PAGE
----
5 Tips to Optimal Medication Management
Did you know that most assisted living communities provide their residents with medication management services, which can be very helpful if family members live far away or cannot regularly check on aging loved ones? For seniors who live at home, understanding steps to manage medications effectively can help keep them safe.
It is not uncommon to see multiple bottles of pills on your aging parent’s counter. Therefore, it is very important to understand the preventative measures to avoid potentially serious health hazards in seniors. Older adults often take multiple medications, vitamins, and supplements to treat different symptoms and health conditions, increasing their risk of mixing up pills or taking pills twice. In some cases, these simple mistakes can become dangerous or even fatal.
Other factors that increase the risk of health problems related to medication mismanagement in our seniors include:
Cognitive conditions, including memory issues, seeing multiple doctors, multiple chronic diseases, not having a primary care doctor to coordinate care, mental health issues, and frailty. In addition, certain medications cannot be taken together or with specific foods or drinks, so it’s important to know the instructions for each medication.
How can you, a son, daughter, or friend, help a parent or loved one with effective medication management?
Follow these five tips to create optimal medication management.
1. Review your aging loved one’s medications with their doctor
You can write down the names and dosages of all medications they take and how frequently they take them, and who prescribed them. Include all the over-the-counter drugs, vitamins, and herbal supplements too. Ensure to attend the next primary doctor appointment and share this list so that the doctor can more accurately attend to any potential adverse effects or drug interactions.
2. Read medication labels, and don’t be afraid to ask questions
If your parent is starting a new drug, ask the doctor questions to confirm if it should be taken with food or without. Don’t be afraid to spend time with the pharmacist and understand what possible side effects could occur or learn about possible drug interactions. Our pharmacists are very knowledgeable professionals and may know more than the doctor does regarding your loved one’s medication regime, including if dosages are age-appropriate or need to be adjusted.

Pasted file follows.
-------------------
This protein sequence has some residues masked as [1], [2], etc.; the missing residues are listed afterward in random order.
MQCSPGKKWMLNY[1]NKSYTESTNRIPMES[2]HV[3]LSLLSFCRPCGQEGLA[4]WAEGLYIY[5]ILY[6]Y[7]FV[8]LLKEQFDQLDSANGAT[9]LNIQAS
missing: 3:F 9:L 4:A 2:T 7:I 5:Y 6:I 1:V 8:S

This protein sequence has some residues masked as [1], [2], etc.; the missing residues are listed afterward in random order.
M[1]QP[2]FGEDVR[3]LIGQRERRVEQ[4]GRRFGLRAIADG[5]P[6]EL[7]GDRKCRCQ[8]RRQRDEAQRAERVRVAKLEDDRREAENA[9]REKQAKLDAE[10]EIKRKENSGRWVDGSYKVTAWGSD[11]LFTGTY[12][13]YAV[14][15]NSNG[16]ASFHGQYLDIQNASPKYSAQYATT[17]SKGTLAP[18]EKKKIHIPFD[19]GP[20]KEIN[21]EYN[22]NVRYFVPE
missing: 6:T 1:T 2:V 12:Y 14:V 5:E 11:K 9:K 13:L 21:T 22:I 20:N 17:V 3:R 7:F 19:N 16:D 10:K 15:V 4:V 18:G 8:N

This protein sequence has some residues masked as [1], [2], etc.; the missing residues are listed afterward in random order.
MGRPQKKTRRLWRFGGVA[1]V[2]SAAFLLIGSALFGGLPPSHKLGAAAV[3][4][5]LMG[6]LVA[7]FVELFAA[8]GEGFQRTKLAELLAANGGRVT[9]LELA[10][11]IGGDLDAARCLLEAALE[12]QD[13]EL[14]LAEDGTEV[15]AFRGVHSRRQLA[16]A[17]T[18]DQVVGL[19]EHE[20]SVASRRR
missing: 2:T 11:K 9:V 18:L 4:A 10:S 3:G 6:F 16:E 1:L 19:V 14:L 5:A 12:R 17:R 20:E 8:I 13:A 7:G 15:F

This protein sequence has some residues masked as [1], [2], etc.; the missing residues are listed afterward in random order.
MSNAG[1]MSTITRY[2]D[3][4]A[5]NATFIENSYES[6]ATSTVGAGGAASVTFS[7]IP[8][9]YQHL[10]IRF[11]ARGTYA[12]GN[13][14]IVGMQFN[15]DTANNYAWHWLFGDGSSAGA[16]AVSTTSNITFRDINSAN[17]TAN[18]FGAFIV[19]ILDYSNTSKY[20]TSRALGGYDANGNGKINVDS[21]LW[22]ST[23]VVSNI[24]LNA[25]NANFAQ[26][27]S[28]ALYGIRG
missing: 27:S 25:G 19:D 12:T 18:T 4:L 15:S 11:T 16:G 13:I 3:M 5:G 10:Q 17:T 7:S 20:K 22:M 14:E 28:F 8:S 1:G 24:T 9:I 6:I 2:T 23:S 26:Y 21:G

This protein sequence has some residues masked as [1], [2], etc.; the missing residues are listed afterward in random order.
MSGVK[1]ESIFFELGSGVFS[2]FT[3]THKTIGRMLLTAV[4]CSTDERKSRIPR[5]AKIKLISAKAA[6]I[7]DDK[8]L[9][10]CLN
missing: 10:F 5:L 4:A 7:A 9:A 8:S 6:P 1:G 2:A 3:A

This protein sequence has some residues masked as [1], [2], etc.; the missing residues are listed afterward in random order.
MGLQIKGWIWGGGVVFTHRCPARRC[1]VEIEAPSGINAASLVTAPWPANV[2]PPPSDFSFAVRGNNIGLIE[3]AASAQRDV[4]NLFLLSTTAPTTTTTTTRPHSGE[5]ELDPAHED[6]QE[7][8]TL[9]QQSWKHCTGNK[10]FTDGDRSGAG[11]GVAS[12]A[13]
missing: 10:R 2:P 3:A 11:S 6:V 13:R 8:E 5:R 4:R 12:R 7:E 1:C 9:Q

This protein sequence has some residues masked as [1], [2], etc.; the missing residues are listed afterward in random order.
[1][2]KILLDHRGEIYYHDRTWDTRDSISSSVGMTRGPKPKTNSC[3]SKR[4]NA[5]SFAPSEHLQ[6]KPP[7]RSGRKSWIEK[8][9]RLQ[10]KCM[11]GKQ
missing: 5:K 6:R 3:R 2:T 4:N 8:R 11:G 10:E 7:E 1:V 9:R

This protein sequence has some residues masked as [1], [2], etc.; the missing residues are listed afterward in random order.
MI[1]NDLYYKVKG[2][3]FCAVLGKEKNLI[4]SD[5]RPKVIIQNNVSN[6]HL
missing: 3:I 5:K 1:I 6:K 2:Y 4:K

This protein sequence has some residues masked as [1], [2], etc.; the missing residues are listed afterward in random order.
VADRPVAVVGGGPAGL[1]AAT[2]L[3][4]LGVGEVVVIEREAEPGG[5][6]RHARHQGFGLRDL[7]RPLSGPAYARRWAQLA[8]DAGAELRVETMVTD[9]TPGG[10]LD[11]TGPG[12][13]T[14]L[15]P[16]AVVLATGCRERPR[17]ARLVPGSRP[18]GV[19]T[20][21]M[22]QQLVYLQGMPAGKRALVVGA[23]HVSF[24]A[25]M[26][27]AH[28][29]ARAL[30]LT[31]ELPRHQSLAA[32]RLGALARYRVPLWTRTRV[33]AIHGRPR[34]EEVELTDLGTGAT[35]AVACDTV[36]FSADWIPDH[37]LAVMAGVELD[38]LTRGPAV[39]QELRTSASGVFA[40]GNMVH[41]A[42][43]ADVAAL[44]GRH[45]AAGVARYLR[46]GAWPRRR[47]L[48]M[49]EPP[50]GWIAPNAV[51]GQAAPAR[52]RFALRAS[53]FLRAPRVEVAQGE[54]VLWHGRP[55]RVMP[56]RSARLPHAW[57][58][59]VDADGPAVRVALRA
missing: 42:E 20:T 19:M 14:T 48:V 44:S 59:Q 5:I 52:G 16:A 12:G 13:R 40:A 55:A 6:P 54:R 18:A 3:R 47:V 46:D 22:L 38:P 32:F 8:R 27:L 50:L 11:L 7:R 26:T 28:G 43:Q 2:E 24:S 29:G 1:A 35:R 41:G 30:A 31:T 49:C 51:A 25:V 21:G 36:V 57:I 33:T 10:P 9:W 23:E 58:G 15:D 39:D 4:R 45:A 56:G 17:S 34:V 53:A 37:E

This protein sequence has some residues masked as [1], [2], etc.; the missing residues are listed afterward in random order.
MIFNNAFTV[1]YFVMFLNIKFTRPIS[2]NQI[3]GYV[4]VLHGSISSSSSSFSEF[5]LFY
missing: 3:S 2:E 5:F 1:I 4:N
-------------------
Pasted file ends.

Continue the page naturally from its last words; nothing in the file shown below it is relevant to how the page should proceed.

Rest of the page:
3. Make your loved-one aware of the dangers of self-prescribing
Your aging parent may be tempted to increase the dose of a certain medication, or they may decide to take a medication prescribed for someone else, like a spouse. They may add an over-the-counter drug to their medication to get quick relief. Self-medicating is a no-no and can cause serious harm. Please remind your parent always to ask their doctor’s advice and never take a medication prescribed to someone else or an out-of-date prescription, for that matter.
4. Monitor for medication compliance
Medications only work if taken consistently and as directed by the doctor. If your aging parent is simply forgetful or has trouble tracking their medications, a reminder system may be helpful. For example, my Dad turns his pill container upside down once he has taken his morning pills to remind him he has taken his medication. Others use pillboxes with the days of the week and a.m. and p.m. on the different compartments. These days you can order your pill combinations in blister packs to eliminate medication errors. However, this type of dispensing can come with an extra fee. You decide if this peace of mind is worth the extra few dollars. It will save time sorting through pill containers and makes it easy to see if pills have been missed.
5. Minimize the number of doctors and pharmacists you use
Having a primary care provider such as a family physician can help make care coordination easier by establishing good communication with the other specialists. Also, it is an excellent practice to obtain all your parent’s medications from one pharmacy to add another level of review, help ensure appropriate dosages and reduce the risk of adverse drug effects and interactions.
I hope that you find this article helpful in caring for your parent or loved one. I know that as they age, it can feel stressful and a feeling of overwhelm on how best to help them. However, you are here learning many tips and tools, so I commend you for taking this first step.
I will be launching my course Vibrant Senior Living Core Program on September 17, 2020.
For more information, please contact me directly at firstname.lastname@example.org